Thankfully, there was no collision and the guy diving on the boat was able to successfully complete his task. They started the engine again and went on about the course back to Samaná Bay. We, on the other hand, were furious. Feeling already anxious for our departure the whole incident was completely frustrating. We tried hard to forget about it and focused on enjoying our new anchorage by taking a dip in the beautiful crystal clear waters around us. Tom did a hull cleaning while I snorkeled around to check out the underwater scene. We had read there were some nice reefs nearby, but given all the hoopla and our upcoming departure we decided against venturing further. We took things easy and relaxed for the rest of the afternoon.
Come evening, we checked and rechecked the weather conditions, and made our way through the bay in darkness of the night, close to 9pm. This time around, we could still feel some strong currents, but nothing like the week before. Getting out of the bay still proved to be a sporty passage under motor all they way to Cabo San Rafael. Once we were hugging the coast near Punta Macao, conditions improved significantly and remained calm well into the following day. We were able to cook scrambled eggs and toast in the serene morning. Fishermen dotted the horizon as they went about their day in the vast ocean around us. Around lunchtime as we turned South, past Cabo Engaño, the wind hit us at the right angle and were able to hoist the sails for a couple of hours before turning East towards Mona where we went back to motor-sailing. Late in the afternoon, the sunset was one of the most memorable yet -- the sky lit up in perfect synchrony of blue hues and golden rays. We would be waking the next day in our lovely Puerto Rico and were ecstatic!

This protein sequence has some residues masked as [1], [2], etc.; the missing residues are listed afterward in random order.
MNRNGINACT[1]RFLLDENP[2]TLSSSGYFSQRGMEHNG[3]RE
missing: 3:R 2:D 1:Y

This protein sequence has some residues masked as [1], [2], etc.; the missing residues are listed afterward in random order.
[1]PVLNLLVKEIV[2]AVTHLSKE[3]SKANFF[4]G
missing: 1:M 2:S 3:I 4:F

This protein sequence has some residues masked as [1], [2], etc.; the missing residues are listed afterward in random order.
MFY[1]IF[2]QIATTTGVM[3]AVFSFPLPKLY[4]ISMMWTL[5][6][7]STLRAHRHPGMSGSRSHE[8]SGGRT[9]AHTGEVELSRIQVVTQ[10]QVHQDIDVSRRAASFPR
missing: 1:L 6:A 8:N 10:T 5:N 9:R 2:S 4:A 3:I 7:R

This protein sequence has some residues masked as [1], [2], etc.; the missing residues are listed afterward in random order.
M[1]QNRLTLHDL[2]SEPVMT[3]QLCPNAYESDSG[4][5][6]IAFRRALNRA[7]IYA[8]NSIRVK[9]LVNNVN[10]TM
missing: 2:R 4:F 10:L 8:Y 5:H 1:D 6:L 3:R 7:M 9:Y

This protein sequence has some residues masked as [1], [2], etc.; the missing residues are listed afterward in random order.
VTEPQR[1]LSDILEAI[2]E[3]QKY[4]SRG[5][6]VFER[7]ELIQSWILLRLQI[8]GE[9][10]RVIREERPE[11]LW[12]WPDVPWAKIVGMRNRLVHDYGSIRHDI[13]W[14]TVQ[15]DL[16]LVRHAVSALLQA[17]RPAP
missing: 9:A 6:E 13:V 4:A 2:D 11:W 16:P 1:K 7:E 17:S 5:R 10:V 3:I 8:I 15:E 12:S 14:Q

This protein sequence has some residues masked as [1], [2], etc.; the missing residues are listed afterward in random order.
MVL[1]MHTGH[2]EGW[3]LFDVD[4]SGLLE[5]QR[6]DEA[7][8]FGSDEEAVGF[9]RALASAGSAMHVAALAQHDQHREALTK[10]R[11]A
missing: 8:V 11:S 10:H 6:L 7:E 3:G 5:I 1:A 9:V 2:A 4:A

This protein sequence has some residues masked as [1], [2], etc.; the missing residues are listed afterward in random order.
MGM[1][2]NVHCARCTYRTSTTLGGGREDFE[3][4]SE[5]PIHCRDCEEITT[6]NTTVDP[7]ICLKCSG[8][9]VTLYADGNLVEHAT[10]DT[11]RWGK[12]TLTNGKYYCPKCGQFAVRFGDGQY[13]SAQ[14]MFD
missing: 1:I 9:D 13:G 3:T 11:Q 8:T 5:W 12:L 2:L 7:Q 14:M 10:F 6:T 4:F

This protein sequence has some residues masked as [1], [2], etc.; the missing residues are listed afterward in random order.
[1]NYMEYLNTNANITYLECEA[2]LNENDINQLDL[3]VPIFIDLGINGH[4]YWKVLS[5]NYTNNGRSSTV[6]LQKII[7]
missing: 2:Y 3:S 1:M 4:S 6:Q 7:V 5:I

During the course of the evening, conditions were relatively benign until the wind started picking up and the swell building to 4-6 feet past Mona Island. We decided to get the sails out, reefed, and set up Mr. Fleming to keep Sparidae better balanced. When that didn't quite work out, we motor-sailed for the rest of the way until nearing the western coast of Puerto Rico around 4am, a little earlier than planned. With flashlights in hand, we started looking out for the green and red cans to make our way to Puerto Real. On Thursday, March 7 at 5am we dropped anchor and happily passed away to get some much needed rest. We had completed our last planned overnight passage. We were HOME.
The following morning, after a seamless check-in into U.S. territory through the Customs and Border Protection Roam app, which we had no idea was even an option (thanks Facebook cruiser forums!), we pulled up the anchor and made our way to a slip in Marina Pescaderia and to my parents who were anxiously waiting at the dock. By the 10am, the parents and us were drunk off the one bottle of champagne we had travelled with since leaving Boston on October 21, 2018, hoping to open exactly for this moment #noshame. We were finally able to fully celebrate what felt like a major accomplishment in our lives, a goal we had both entertained for several years, but never knew how to quite complete given our demanding jobs and lifestyle back in Boston. I (Cynthia) had joked with my grandparents for so many years that someday we would be bringing the sailboat to Puerto Rico. They would laugh. It always felt it was just a simple joke, something very far-fetched. Having it become a reality was quite extraordinary.